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Black Roots Traced In Modern Dance, Song

March 03, 1987|SHELLEY BAUMSTEN

Gospel music again proved its power to uplift the weary at the L.A. Afro-American Celebration of the Arts, Friday at the Japan America Theatre.

After a weak showing by Lula Washington's Los Angeles Contemporary Dance Theater in the first half, William Couser's Jazz Dance Center presented gospel music that affirmed the power of faith and the resilience of the human spirit even in adversity.

Interlaced with simplistic narrative, Couser's "Sing a New Song" traced black American history from African roots through the promise of emancipation and the disappointments and challenges that followed.

From the African calypso "Uma Uma Bele" to the contemporary "Move On Up a Little Higher," from the plaintive "Oh, Freedom" to the exhilarating "Great Camp Meeting," singers Marilyn Brown, Richard Handly, Jantha Harris Whitmore and Johndrea Whitmore showed superb command.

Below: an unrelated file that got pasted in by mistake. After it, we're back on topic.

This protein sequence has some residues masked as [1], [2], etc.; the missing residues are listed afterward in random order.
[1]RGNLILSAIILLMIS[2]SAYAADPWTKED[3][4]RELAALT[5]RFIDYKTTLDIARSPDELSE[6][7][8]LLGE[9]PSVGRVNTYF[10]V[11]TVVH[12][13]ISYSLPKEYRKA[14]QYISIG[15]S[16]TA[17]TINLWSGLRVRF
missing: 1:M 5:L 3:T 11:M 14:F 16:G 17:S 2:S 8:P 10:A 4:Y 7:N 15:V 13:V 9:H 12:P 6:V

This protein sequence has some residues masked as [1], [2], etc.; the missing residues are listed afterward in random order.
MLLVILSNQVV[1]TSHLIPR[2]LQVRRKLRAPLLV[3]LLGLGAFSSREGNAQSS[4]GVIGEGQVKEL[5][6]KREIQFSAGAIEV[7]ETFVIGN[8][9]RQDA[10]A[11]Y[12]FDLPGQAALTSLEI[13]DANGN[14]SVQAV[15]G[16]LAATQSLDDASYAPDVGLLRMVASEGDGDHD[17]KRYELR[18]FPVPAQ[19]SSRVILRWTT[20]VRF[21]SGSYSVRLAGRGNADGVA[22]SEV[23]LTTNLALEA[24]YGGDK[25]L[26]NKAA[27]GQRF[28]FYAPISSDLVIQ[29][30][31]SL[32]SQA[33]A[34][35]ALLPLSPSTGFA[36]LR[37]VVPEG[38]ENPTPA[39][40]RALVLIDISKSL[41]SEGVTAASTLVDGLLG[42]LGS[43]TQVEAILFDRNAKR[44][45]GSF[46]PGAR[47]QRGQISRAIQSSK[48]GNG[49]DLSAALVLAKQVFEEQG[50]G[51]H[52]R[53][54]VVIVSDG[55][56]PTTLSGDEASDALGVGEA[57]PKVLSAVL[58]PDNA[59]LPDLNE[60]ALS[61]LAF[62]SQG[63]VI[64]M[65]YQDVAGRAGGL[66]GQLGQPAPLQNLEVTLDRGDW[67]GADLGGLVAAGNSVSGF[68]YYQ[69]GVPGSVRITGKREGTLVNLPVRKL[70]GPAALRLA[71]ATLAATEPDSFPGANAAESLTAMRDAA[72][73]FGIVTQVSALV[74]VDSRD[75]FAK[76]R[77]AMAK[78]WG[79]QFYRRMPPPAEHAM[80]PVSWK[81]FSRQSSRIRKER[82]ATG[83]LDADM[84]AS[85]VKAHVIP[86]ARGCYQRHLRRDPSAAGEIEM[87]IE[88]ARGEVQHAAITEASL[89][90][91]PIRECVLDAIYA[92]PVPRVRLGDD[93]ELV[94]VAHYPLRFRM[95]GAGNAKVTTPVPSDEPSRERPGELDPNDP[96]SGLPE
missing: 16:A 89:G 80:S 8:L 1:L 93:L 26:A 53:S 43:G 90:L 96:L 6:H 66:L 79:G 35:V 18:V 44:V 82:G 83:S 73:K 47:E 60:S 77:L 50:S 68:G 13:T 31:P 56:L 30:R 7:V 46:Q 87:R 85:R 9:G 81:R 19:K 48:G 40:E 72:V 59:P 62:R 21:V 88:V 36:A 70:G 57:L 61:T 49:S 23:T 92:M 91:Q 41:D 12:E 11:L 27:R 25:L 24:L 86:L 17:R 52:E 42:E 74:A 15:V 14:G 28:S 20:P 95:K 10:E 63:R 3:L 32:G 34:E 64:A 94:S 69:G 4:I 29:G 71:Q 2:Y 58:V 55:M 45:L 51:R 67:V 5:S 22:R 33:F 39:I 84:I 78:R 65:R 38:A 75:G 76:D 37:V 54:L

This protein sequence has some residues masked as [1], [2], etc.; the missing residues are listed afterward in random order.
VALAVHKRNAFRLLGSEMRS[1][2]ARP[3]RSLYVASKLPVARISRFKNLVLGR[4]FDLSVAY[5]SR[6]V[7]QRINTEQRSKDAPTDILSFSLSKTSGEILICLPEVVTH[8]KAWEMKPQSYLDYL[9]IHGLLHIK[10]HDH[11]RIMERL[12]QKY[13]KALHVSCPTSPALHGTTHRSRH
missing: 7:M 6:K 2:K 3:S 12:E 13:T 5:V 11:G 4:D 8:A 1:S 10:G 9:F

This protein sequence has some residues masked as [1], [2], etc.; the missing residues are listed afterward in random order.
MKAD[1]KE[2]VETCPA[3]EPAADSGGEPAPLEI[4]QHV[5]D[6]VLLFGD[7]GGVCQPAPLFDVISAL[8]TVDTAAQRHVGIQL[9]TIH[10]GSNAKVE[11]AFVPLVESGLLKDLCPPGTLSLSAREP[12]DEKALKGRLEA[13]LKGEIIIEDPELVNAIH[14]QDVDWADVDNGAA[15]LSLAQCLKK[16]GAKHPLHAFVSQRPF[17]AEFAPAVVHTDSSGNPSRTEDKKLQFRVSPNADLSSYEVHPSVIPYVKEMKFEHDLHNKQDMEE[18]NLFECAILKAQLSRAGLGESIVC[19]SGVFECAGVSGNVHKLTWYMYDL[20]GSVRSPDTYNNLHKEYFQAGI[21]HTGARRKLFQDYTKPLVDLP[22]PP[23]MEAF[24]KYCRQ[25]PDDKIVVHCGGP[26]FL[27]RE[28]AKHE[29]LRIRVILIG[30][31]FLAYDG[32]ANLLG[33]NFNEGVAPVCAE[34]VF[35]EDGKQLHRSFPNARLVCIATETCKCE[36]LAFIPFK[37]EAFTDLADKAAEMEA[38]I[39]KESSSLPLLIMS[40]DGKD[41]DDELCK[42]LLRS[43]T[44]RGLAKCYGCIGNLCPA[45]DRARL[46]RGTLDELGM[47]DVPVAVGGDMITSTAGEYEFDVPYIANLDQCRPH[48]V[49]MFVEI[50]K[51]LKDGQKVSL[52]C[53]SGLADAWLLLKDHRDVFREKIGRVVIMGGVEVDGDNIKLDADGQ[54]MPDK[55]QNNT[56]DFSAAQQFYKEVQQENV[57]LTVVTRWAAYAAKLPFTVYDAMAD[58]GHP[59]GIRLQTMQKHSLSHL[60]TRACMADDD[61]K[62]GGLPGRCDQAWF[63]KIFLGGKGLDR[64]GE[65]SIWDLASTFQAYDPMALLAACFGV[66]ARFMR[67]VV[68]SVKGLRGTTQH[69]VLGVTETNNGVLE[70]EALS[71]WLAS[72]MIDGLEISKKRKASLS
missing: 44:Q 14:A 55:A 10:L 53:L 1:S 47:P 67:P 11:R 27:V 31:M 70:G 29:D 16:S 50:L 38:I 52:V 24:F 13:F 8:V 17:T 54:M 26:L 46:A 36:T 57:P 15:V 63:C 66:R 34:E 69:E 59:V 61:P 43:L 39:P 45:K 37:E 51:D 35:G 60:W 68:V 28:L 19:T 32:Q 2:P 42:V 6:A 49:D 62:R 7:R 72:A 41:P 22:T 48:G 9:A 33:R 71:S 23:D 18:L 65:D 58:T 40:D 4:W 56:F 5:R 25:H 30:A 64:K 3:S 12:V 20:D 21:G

Even Washington's company looked its best in a gospel dance suite featuring works by guest choreographers. Karen McDonald's bluesy "Mary, Don't You Weep" overlaid classic modern dance movement with gospel gesture and kept an ensemble of six thrashing, grieving women in focus dramatically and choreographically. Tony Lardge's "Lift Him Up" provided a vehicle for loose-limbed, joyous, energized ensemble dancing.

Elsewhere on the program, Washington and guest choreographer Rod Rodgers tackled themes of black experience with threadbare drama and recycled Afro/modern movement. The dancers were shaky in sustained movement and often tentative in attack. But Traveil Martino was a standout: like Washington, a strong, distinctive dramatic dancer even in banal material.

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